Midwest City —
Cara’s Kids have been invited to perform this summer in Branson, Mo., as a result of a musical act that was impressive enough to beat out 799 other acts during last week’s Talent on Parade competition at Rose State College.
A talented group of dancers from Cara’s Kids, attired in flapper dresses, accompanied by a funny little man with a Hitler mustache, overwhelmed the other acts, including 49 acts entered from Cara Crawford’s Central Oklahoma Dance Center, located at 106 E. Main.
In all, 37 different dance studios from Oklahoma, Kansas and Texas performed. But as congested as the talent traffic was, in the end a 12-year-old Ada resident, Jett Black, virtually became the 21st century version of the legendary Charlie Chaplin.
The real Charlie Chaplin (who, incidentally, co-wrote the 1930s hit song Smile) would be 124 years old by now had he not died on Christmas Day 36 years ago and 24 years before his current Ada replacement — Black — was born.
"He’s our little boy,” said Crawford, a 26-year instructor at her studio. “The act begins when he opens the door for a date. The girl comes through the door, then a second girl and a third girl. Like all Charlie Chaplin routines of so long ago, he is quickly up to his famous black hat with problems that require his constant creativity for survival.
Jett must have given the screen legend of silent and talking movies a run for his money. The 10 other 12- and 13-year olds were impressive as well.
They included Kate Notter, Madison Yates, Carli Manwell, Kaitlin Blankenship, Whitni Simpson, Maddie Bacon, Chandler Crawford, Nicole Lowry, Emily Bagwell and McKinlee Stafford.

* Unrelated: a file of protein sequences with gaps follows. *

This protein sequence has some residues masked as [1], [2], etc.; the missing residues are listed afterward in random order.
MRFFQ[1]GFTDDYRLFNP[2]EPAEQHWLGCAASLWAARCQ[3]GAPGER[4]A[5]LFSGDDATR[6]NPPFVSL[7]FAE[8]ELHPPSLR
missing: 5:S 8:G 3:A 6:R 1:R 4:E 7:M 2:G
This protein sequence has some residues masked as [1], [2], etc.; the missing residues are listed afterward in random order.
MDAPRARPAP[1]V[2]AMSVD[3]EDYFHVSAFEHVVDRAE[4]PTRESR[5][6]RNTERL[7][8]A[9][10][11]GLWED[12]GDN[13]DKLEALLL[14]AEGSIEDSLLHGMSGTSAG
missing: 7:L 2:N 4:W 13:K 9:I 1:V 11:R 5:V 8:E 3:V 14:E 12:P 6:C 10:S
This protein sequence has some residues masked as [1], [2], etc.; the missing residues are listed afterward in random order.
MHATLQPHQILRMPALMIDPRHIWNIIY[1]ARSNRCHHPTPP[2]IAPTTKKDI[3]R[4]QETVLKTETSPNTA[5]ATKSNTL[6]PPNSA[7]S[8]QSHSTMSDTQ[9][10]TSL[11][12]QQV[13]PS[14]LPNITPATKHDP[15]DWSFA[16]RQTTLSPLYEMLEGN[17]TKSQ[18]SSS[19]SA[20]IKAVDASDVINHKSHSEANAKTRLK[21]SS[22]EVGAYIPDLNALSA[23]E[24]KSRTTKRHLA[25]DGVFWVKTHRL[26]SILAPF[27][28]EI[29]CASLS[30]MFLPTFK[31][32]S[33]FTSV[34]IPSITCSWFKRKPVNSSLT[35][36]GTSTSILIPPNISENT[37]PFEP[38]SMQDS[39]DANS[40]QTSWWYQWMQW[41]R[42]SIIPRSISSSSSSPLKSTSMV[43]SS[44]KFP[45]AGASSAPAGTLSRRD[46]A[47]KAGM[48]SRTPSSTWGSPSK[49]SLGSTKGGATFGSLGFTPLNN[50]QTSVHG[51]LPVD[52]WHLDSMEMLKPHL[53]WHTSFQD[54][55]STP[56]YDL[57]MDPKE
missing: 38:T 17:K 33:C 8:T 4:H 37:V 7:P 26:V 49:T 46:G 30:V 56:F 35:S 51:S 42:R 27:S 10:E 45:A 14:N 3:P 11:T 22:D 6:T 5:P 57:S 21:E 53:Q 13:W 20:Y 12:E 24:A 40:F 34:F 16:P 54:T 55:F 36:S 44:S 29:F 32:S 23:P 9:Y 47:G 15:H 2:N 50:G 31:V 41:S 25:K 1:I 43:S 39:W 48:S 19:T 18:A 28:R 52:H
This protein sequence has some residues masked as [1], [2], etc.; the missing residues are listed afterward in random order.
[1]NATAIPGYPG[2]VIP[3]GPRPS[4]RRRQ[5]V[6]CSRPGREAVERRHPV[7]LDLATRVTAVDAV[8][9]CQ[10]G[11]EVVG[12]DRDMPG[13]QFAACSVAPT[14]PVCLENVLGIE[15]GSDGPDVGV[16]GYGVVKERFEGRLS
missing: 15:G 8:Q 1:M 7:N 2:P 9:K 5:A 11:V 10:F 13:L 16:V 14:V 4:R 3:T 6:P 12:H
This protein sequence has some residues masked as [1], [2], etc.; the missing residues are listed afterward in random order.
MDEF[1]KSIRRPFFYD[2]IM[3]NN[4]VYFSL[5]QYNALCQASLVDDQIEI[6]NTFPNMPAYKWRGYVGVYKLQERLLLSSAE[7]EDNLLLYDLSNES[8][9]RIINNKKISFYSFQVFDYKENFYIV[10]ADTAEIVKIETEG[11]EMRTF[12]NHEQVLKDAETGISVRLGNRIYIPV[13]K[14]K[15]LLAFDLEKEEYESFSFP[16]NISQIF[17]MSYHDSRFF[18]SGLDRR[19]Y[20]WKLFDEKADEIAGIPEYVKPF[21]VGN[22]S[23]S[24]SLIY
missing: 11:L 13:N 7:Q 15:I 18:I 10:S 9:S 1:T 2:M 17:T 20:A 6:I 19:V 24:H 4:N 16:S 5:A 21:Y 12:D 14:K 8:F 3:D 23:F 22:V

“It was a neat thing,” Crawford said. “They (judges) were impressed, and he (Jett) was a perfect Charlie Chaplin.”
Not by accident, either.
“We’ve been working on it since last December,” Crawford said.
Don Mirault, who creates, produces and directs Kidz Roc with Kim and Talent on Parade, emailed Crawford after the Ada group’s performance and invited the Charlie Chaplin dance team to perform on July 27-28 in Branson.
“Everyone loved your routine,” Mirault wrote Crawford. “I can’t wait to see it.
“I want you to picture your routine on a professional stage with smoke, lighting and a video backdrop,” Mirault told Crawford in his email. ”We have three large video screens and we can alternate between stock footage that matches Charlle Chaplin to live footage shots of the dancers and we can do this on the fly.”
He told Crawford he wanted to provide her with information for students' parents so they could help make the decisions that would send the group to a very large stage at the Clay Cooper Theater in Branson.
The dancers would have to arrive by 8 a.m. July 26, but they can — with their parents' permission — financial help and a fundraising drive or two — learn their entrances and exits and see their lighting, video and special intro ahead of time.
“We will stage the bows at that time,” Mirault said.
The Saturday performance would be scheduled between 1-4 p.m. On Sunday, July 28, there will be one show only at 1 p.m.
Mirault told Crawford to let him know if the group can be in Branson, and he said his group will select 17 routines for the two-day event out of 10,000 acts.
He’s got 16 to go to fill out his slate.
Last year’s ticket prices were $28, with a three-show package around $70. The kids will also get a special rate on hotel rooms of $50 per room per night.
He said the dancers will also get a “real professional credit” for being in the show.
Crawford said the Ada dancers will repeat their performance for a local audience on May 18 at Hallie Brown Performing Arts Center at East Central University.”
Crawford said the Central Oklahoma Dance Center has, in the past, sold Adaopoly games, which contain local businesses and landmarks in a Monopoly-type board game. The dancers sold those to raise money in the past and they have more of the games they can sell this time around.
“I really want to thank the businesses who donated the board game for Cara’s Kids," Crawford said. “I’m just thrilled to be honored and especially for the dancers to have the opportunity to perform in a professional show in Branson.”